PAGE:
In yesterday’s post, I wrote about my visits to Burlington House and said that I’d met an interesting new acquaintance. Her name is Andrea and she has recently been appointed to the newly-created position at the Royal Society of Chemistry of Diversity Manager. (Her work will be vital in not only attracting minorities of all kinds to the study of chemistry, but also in helping to develop their careers later on.) Prior to that, she was a forensic scientist for thirteen years, until the government closed down its forensic science unit.
My ears pricked up when I heard this. I was also fascinated to learn that Andrea was brought up in a village close to mine. More than once I’ve made DI Tim Yates say that he doesn’t believe in coincidences, but truth is obviously stranger than fiction, as this is the second big coincidence that’s happened to me in less than a week (the first was meeting Carol Shennan, with whom I was at school in Spalding decades ago, in Bookmark).
Andrea has kindly agreed to be interviewed for the blog in a few weeks’ time. She’s also sent me an article that she wrote about being a forensic scientist for Chemistry, the RSC’s magazine. I won’t spoil my future post after I’ve interviewed her by quoting too much from it now, but here is a taster:
I became a forensic scientist long before shows like CSI and its spin-offs resulted in the general public having a distorted view of how forensic science is used by police forces to investigate crime. Forget Armani suits; most of the time we were dealing with skanky knickers, jumpers crawling with bugs, and clothes so sodden with blood that they had gone mouldy in the packaging.
A DNA profile in minutes – no chance! Our quickest test took around 12 hours and there were times that we had to wait well over a week. CSI also doesn’t show the endless samples of ‘touch DNA’ that fail to give a DNA profile at all, or ones that give a profile so complex it is uninterpretable. Nor do they feature the heart-wrenching cases that demonstrate the depravity that exists in our society: cases involving babies, the elderly or vulnerable; people who are murdered simply because they were in the wrong place at the wrong time.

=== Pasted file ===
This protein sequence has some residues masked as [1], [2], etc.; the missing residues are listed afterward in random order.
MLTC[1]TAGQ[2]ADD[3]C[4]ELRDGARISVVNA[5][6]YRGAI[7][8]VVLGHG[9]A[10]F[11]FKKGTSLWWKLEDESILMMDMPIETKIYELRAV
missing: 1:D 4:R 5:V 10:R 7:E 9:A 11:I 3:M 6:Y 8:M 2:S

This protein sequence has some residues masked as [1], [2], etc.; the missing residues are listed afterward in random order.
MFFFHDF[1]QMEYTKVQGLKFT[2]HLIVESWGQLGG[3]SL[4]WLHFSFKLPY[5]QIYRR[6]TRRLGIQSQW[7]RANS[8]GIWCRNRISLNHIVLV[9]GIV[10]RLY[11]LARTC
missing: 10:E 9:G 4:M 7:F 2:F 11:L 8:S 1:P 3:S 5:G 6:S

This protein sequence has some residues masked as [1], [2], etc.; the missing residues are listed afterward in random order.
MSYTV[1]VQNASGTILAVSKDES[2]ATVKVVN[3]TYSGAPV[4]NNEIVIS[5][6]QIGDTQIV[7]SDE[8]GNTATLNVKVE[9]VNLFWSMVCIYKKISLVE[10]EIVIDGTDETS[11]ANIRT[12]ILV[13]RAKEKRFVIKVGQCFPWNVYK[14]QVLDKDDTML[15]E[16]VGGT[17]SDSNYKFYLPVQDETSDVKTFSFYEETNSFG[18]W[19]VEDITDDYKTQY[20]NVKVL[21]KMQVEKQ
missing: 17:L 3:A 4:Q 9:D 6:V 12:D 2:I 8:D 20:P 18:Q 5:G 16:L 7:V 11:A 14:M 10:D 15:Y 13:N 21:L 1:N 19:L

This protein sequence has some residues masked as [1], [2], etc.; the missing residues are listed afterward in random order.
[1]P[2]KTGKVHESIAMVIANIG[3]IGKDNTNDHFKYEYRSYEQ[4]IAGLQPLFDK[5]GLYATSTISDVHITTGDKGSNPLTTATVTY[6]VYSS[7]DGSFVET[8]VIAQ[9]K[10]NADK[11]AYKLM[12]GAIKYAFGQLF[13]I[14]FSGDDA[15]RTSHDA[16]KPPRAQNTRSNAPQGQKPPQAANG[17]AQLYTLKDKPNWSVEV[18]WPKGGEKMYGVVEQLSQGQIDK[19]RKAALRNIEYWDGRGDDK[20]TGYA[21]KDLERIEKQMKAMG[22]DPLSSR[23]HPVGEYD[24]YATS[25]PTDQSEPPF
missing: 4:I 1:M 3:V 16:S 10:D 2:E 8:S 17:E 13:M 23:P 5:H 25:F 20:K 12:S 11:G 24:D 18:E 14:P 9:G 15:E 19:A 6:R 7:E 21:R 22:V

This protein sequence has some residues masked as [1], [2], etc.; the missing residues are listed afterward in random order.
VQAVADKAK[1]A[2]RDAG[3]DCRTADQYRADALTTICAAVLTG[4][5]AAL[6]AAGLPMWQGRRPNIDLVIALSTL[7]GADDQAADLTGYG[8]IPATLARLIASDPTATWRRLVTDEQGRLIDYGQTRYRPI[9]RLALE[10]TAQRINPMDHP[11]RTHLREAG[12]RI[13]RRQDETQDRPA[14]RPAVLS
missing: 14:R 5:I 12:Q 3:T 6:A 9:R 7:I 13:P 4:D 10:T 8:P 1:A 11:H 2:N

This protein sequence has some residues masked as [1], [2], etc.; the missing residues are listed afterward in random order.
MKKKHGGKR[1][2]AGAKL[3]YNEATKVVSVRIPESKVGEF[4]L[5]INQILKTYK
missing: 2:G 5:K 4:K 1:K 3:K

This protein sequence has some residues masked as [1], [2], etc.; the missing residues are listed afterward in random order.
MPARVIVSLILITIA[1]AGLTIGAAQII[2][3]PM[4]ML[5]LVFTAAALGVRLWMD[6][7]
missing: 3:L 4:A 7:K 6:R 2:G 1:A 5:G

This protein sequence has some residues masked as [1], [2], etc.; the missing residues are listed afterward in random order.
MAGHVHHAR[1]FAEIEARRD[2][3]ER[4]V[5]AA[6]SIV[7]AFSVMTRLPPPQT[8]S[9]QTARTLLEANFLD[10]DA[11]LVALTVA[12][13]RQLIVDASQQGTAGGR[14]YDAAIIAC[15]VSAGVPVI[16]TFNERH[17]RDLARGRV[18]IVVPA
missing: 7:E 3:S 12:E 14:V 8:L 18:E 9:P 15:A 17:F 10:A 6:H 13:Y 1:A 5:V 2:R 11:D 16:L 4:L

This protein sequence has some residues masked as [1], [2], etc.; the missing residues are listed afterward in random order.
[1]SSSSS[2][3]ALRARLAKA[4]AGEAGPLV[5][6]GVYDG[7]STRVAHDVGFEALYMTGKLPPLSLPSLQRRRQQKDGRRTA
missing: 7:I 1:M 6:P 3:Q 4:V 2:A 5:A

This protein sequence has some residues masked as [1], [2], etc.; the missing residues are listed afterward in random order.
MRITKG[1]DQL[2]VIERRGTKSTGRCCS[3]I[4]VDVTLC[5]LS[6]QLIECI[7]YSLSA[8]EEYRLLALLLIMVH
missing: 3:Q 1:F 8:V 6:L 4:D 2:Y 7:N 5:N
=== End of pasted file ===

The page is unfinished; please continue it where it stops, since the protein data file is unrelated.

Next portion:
Riveting, isn’t it? I look forward very much to talking to Andrea again soon.
Over the past week I’ve spent three days (day job) at the Royal Society of Chemistry’s HQ, Burlington House, in Piccadilly. The building is also the home of the Royal Academy of Arts, the Society of Antiquaries, the Linnean Society, the Geological Society and the Royal Astronomical Society. It is an amazing place: turning your back on the dust and roaring traffic of Piccadilly, you enter an archway and are immediately transported into an enchanted world that carries with it all the grace and serenity of the finest seventeenth-century architecture – a mini-Versailles in the heart of London.
Intrigued by its splendour, when I was there yesterday I asked if there were any record of its history. I was given several pamphlets and leaflets and discovered on the first page of one of them, The Story of Burlington House, by Dennis Arnold, that in earlier days it was the scene of what was almost certainly a domestic murder.
The original Burlington House was built by Sir John Denham, a wealthy lawyer and poet (he was also Surveyor General to the Crown) for his new bride, Margaret Brooke. She was eighteen and he was fifty (and apparently limped). Margaret very quickly became the mistress of James, Duke of York, who had attended their wedding (and was later to become King James II). Their affair was common knowledge, as certain salacious entries in Pepys’ diaries make clear.
Margaret was found dead at Burlington House, evidently from some kind of overdose. Everyone assumed that Sir John was responsible for her death, though he wasn’t brought to trial. Despite her infidelity, public feeling ran high and Sir John’s life was threatened by the mob if he tried to leave the building. He managed to achieve the complete about-turn of the populace’s emotion by providing Margaret with a magnificent funeral, with ‘four times as much burnt wine as had been drunk at any funeral in England.’
Sir John did not stay long at the house after his wife’s death, however. Perhaps he could not bear this constant reminder of the collapse of the domestic idyll that he had planned; perhaps he was haunted by guilt every time he saw the place where she died. In 1668, Burlington House was bought by the first Earl and Countess of Burlington, who gave it its name.
I’ve never considered writing historical fiction, even if it’s about crime, but this story has captured my imagination. Perhaps I’m destined to write about Lady Denham, who I’m sure would have had a great deal to say in her own defence – married as she was to a (probably nasty) old man and (probably) unable to refuse the overtures of a future king.
I’ll write some more about Burlington House in a future post. I’ve not yet even started to describe its wonderful literary legacy, or the fascinating new acquaintance whom I met there yesterday.